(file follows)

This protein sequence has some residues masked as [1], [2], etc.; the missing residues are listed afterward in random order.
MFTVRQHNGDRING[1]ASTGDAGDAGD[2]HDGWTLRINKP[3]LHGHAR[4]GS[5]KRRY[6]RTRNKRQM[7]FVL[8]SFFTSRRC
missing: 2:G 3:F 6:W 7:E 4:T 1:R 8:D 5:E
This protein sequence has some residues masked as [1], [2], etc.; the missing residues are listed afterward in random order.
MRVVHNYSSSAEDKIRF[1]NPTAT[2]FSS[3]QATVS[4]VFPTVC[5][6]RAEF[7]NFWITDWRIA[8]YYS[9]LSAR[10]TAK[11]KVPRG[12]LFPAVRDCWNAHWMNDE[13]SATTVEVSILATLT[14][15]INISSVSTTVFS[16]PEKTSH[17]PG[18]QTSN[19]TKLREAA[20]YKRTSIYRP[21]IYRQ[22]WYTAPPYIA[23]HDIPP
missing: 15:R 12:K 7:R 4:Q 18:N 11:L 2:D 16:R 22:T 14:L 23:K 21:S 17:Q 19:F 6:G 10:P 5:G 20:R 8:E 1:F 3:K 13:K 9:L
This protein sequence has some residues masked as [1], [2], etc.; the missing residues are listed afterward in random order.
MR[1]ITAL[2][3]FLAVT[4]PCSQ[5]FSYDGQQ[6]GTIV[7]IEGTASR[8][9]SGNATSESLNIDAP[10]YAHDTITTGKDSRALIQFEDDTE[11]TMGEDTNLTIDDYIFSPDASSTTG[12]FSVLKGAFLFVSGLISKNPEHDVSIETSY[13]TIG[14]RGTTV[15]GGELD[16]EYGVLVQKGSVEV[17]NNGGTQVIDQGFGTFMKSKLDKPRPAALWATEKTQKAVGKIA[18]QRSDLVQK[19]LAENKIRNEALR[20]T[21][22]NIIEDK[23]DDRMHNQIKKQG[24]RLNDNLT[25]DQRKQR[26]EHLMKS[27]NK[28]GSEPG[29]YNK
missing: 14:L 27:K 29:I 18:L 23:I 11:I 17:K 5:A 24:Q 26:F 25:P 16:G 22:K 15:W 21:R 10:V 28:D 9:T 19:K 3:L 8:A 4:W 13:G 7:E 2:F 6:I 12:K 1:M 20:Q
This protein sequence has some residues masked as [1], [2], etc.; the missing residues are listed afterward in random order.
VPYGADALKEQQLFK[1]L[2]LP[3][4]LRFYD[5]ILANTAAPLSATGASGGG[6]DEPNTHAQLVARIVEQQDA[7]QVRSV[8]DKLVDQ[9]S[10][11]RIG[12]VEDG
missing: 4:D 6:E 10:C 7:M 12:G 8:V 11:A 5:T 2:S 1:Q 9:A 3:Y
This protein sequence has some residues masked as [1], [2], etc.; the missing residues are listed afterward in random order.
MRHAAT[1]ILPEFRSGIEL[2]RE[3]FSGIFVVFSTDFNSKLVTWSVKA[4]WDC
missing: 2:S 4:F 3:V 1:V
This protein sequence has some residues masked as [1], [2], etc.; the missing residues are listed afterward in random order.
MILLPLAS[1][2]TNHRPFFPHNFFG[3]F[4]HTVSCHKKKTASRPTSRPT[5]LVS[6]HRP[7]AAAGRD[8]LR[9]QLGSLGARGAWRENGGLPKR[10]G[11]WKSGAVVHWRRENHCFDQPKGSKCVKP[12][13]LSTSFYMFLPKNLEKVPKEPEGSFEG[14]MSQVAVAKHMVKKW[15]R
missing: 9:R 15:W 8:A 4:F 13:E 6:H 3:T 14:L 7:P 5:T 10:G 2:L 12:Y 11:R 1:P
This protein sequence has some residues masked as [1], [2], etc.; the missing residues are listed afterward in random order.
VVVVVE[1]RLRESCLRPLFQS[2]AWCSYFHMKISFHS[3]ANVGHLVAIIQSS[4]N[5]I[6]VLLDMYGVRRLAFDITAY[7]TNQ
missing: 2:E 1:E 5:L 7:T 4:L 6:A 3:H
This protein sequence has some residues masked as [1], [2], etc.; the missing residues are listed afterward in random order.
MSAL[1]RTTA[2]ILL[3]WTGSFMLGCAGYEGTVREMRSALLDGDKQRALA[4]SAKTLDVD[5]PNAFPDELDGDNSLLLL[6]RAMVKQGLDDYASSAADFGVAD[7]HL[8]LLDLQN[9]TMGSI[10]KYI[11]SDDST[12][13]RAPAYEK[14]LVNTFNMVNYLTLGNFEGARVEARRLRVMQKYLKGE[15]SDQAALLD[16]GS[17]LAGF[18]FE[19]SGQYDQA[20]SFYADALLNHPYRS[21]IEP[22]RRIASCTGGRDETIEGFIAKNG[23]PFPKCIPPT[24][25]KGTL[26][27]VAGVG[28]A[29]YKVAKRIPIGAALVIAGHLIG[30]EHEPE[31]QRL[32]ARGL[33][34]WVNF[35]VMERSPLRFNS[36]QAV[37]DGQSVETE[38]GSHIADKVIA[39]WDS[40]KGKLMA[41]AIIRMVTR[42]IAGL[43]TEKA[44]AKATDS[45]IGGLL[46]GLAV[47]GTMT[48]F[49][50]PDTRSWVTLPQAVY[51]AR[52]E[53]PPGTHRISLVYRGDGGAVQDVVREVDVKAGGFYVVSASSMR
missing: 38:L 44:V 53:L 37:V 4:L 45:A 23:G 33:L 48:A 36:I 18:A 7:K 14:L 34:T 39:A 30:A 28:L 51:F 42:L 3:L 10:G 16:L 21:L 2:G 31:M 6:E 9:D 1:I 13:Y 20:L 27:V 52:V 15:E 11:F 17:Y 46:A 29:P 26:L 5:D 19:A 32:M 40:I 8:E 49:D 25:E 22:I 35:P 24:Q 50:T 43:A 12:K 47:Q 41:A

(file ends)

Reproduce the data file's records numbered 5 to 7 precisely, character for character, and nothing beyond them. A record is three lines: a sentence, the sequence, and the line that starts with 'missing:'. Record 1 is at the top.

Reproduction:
This protein sequence has some residues masked as [1], [2], etc.; the missing residues are listed afterward in random order.
MRHAAT[1]ILPEFRSGIEL[2]RE[3]FSGIFVVFSTDFNSKLVTWSVKA[4]WDC
missing: 2:S 4:F 3:V 1:V
This protein sequence has some residues masked as [1], [2], etc.; the missing residues are listed afterward in random order.
MILLPLAS[1][2]TNHRPFFPHNFFG[3]F[4]HTVSCHKKKTASRPTSRPT[5]LVS[6]HRP[7]AAAGRD[8]LR[9]QLGSLGARGAWRENGGLPKR[10]G[11]WKSGAVVHWRRENHCFDQPKGSKCVKP[12][13]LSTSFYMFLPKNLEKVPKEPEGSFEG[14]MSQVAVAKHMVKKW[15]R
missing: 9:R 15:W 8:A 4:F 13:E 6:H 3:T 14:L 7:P 5:T 10:G 2:L 12:Y 11:R 1:P
This protein sequence has some residues masked as [1], [2], etc.; the missing residues are listed afterward in random order.
VVVVVE[1]RLRESCLRPLFQS[2]AWCSYFHMKISFHS[3]ANVGHLVAIIQSS[4]N[5]I[6]VLLDMYGVRRLAFDITAY[7]TNQ
missing: 2:E 1:E 5:L 7:T 4:L 6:A 3:H